For the next mile or so the trail runs alongside (but not very close to) Coe Landing Road, so you might occasionally hear a car through the trees on the left. The trail also winds quite a bit on this stretch, so watch the orange blazes. There is an unbridged stream crossing at 2.50 miles, and a bridged one at 2.67 miles. At 2.86 miles the trail crosses the pink-blazed horse trail. A 1000-foot detour to the left on the horse trail would take you to Coe Landing Road. I don't recommend it as a scenic side trip, but it could be useful.
A small brown wooden sign reading "MILE 7" is at 2.90 miles. This is the seven-mile mark for a hike that combines parts of the West Loop, the Central Loop, and the East Loop to make a single nine-mile long hiking loop. I can't say how many trail re-routes have been done since these posts were erected, or how accurately they were placed, but this one means that you have approximately two miles left in the loop.
Just past the "MILE 7" sign the trail crosses a small stream bed. There are bridged streams at 2.94 miles and 2.99 miles. About 3.11 miles the trail makes it's closest approach to Coe Landing Road as it skirts streams and steepheads on the right; you may even be able to see cars through the trees on the left. Further on, several large trees have fallen across the trail. On my visit, there were flags leading around the trees, making it appear as if re-routing rather than removal was going to be the solution. Once you do make it around the fallen trees, at 3.24 miles the trail crosses the pink-blazed horse trail. A 500-foot detour to the left on the horse trail takes you to a gate on Coe Landing Road, but we're pushing ahead. At 3.29 miles the trail crosses a wet area above a steephead then turns left to climb a bank.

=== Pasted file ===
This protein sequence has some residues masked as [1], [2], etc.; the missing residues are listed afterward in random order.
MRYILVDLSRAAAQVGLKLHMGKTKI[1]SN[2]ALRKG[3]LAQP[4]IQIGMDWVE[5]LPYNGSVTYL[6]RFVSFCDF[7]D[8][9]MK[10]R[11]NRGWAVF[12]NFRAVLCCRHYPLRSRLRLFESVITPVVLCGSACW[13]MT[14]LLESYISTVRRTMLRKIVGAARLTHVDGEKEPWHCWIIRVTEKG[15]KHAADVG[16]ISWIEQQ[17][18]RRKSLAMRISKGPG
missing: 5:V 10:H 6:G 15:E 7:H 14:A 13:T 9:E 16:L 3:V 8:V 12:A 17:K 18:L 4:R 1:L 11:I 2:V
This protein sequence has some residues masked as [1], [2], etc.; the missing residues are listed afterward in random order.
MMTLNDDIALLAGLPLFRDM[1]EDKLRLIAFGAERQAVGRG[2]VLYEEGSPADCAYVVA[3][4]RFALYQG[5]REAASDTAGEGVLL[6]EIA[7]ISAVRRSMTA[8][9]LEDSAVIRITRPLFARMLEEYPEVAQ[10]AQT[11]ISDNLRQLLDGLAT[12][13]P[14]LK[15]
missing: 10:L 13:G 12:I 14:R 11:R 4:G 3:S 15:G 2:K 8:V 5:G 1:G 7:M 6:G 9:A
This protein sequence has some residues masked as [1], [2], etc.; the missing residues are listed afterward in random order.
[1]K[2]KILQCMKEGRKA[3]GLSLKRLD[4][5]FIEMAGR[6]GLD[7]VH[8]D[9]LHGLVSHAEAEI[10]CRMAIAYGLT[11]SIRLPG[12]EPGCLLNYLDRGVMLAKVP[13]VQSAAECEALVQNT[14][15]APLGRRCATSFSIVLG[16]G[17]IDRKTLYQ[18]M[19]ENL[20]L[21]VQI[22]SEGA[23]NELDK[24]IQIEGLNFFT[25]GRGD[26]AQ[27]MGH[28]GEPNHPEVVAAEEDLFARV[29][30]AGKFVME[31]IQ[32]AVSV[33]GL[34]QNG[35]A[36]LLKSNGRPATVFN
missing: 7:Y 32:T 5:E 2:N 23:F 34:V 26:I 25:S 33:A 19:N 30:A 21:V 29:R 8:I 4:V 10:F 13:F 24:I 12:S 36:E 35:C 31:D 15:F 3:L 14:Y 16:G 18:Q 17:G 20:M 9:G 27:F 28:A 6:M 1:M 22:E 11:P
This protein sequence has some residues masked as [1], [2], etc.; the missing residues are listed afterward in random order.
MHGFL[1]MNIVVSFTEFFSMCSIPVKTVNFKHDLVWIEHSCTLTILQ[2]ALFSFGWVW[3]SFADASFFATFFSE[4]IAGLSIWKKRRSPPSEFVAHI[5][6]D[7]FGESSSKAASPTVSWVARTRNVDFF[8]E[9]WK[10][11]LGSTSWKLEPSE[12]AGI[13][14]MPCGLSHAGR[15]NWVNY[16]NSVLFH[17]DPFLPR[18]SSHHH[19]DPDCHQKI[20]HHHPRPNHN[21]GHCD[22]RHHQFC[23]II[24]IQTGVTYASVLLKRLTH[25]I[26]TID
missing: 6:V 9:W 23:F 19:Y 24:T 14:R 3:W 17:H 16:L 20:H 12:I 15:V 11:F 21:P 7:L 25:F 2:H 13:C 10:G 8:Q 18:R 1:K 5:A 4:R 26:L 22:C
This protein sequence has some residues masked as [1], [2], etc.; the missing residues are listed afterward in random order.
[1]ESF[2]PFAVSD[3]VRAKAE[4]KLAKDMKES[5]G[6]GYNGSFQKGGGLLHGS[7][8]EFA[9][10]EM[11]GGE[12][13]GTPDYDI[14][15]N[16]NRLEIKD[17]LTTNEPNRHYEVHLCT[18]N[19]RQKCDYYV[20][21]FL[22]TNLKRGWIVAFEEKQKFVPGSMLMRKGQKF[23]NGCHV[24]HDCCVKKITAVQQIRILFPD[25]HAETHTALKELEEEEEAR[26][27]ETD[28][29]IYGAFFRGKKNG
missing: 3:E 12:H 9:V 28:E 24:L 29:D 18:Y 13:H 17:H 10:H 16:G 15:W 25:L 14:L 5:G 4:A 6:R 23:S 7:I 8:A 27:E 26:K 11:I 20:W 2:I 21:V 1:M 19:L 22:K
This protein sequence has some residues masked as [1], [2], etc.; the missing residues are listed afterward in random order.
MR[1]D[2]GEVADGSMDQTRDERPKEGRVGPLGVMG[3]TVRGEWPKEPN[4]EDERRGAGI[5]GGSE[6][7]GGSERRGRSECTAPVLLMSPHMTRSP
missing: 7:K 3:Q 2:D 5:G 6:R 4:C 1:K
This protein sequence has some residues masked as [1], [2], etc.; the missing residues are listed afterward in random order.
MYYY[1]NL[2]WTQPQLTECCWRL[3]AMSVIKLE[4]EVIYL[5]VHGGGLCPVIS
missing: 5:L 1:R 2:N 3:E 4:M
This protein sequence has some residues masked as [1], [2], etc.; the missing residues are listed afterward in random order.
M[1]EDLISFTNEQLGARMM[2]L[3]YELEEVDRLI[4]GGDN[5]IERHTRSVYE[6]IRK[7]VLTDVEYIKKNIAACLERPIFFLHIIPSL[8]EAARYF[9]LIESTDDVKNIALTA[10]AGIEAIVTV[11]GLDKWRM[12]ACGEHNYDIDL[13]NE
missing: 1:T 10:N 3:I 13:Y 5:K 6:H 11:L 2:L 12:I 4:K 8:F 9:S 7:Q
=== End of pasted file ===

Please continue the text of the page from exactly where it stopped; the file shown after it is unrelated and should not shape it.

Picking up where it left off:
At 3.43 miles the trail crosses a small stream on a foot bridge. (The bridge had become a dam on my most recent visit; I cleared the waterway underneath the bridge but anyone with a shovel could do a better job.) Once across the stream the trail climbs out of a small ravine and into a flat pine woods. Not being longleaf pines, these trees are probably doomed to removal.
The trail crosses the pink-blazed horse trail again at 3.66 miles. Afterwards, it begins winding through a flat, wet area while skirting a logged-out savannah. There is a foot bridge across some of the worst of the swampiness at 3.87 miles, and at 3.91 miles there is a series of almost 200 feet of plank bridges keeping the trail out of the mud. After this the trail is much better drained. A "MILE 8" sign has been placed for your amusement at 3.95 miles, and the trail crosses Beech Road at four miles.
After hopping a small stream at 4.13 miles, the trail passes a group of metal artifacts, some quite large. Were these auto parts? Logging machinery? Is it left over from when this was private timber land, or was it dumped out here when the area was more accessible? Is this a cultural resource, or is it trash? While you ponder these riddles, at 4.18 miles the trail comes out into a stand of young longleaf pines, too small to cast shade and too skinny to hold a blaze. Blazes on this stretch are on posts.
The sunny stretch doesn't last long enough to be oppressive and ends at 4.27 miles when the trail crosses a firebreak and heads into the woods. Going down a short incline, at 4.31 miles the trail arrives at an intersection marked by a sign--the first signed intersection you came to on the loop. This time go left, following the arrow marked "TRAILHEAD." From here you backtrack the first 0.61 miles of the hike, and arrive back at the trailhead at 4.94 miles. Including the distance from the parking lot to the trailhead and back, you can call it five miles.
- Fort Braden Trails (West Loop)
- Fort Braden Trails (Central Loop)
- More photos of the East Loop
- Florida Trailwalker Program
- Lake Talquin State Forest